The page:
Ever since the facility’s x-ray baggage scanner stopped working (and was later removed) approximately a year ago, the flow of contraband into the facility has increased exponentially.  The regular occurrence of “packages” being tossed over the perimeter fence has mysteriously stopped.  One can only imagine why.  Why not replace the x-ray scanner, instead of relying on inconsistent and substandard hand searches of Officer’s property?  If stopping the introduction of contraband is the Warden’s concern, why not do it the most effective and proven way possible?
The department’s regulations and this policy also prohibit cigars of any type.  This has always been enforced at the institution.  Approximately two years ago, a Correctional Officer was handcuffed, interrogated, and forced to resign upon the discovery that he had given an inmate some Black & Mild cigars.  Yet nearly every day, a Warden brings in Black & Mild cigars, openly smokes them, and gives them to inmates.  If this is illegal for an Officer to do, what makes it acceptable for a Warden to commit?  Why prevent Officers from bringing food and drinks to work?  Why are Officers the only ones being held to the regulations and policies?  At what point does one realize how irrational their policies and decisions truly are?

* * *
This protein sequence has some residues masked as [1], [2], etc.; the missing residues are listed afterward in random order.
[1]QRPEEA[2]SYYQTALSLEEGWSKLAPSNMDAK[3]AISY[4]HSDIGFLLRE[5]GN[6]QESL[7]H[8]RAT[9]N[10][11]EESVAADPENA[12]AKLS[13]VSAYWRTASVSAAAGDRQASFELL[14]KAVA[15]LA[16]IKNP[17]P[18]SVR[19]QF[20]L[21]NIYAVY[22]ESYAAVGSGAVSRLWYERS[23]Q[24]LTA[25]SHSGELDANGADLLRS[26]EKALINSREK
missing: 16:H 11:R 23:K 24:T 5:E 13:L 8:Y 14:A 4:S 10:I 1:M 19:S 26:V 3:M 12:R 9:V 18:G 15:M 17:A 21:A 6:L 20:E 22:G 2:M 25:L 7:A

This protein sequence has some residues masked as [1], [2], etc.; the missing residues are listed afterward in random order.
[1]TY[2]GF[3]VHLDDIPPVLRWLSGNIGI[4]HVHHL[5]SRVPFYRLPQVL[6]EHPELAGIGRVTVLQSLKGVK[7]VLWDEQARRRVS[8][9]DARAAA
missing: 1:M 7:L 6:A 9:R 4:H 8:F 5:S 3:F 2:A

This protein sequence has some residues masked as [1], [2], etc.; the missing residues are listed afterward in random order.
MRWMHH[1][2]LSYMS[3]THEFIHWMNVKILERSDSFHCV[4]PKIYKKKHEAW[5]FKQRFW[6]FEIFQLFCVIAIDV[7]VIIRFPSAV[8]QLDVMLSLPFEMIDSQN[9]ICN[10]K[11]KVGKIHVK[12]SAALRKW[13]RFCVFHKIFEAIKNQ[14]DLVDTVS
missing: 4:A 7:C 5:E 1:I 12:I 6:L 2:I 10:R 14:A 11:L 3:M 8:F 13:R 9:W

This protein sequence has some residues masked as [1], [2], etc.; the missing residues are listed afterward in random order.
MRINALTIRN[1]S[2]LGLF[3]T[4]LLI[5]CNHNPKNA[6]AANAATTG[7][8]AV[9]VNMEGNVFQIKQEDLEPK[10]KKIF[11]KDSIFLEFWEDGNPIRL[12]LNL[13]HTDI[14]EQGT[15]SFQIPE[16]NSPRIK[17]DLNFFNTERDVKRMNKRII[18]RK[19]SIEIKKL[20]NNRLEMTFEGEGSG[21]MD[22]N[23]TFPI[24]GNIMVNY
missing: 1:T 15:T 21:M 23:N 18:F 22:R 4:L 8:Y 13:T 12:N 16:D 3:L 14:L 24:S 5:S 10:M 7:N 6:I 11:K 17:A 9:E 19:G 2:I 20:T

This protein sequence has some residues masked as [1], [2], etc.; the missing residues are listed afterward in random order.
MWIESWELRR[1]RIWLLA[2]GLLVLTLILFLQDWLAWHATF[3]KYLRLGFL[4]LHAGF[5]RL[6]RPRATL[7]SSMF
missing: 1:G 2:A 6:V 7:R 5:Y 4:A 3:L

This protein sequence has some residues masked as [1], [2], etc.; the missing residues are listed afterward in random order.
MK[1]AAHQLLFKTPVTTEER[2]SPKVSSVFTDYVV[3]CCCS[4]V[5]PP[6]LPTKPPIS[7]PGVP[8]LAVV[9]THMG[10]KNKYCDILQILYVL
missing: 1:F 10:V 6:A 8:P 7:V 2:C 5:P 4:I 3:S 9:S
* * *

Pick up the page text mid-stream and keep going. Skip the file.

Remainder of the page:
A Witness to Genocide: Soul-less in Alabama DOC, by S.J.

​”I have witnessed more than my share of young men that have been sucked into the modern-day plantation. Young men that have been abandoned, forgotten, and alienated. Young men that have been discarded like the trash in our every day households.

I’ve witnessed the transformation of these young men from someone’s son, brother, grandson, father, or husband/boyfriend; to an animal!! What was once hope in their eyes turned to hate, and despair.

I’ve watched and witnessed the lives of young men drain from their eyes, and their soul when they were forced to adapt to this cruel, and violent lifestyle of the concrete jungle. I’ve watched and witnessed the lives of these young men be taken from them because the concrete jungle engulfed them and claimed their blood.

I’ve watched and witnessed these young men laugh to keep from crying for way too long.

But one thing I’ve yet to witness is, the mass majority of society see what I have witnessed!

I WAS ONCE A YOUNG MAN!”
Received via a letter from Swift Justice.

Another Death in ADOC: No Statement from ADOC Spokesperson 

We are receiving word of a stabbing death at Staton CF. According to the report, the deceased had been stabbed twice in a two week period.

“Inmate stabbed to death at Staton. Second time same inmate been stabbed in less than 2 weeks.”

The ADOC has stopped reporting on violence incidents as they try to extort $800 million from taxpayers for new prisons. Not a single one of the “human rights” orgs have ever filed a wrongful death action against the ADOC for damages. All they want is attorneys fees.

We will not allow these deaths to be swept under the rug.

#incarceratedlivesmatter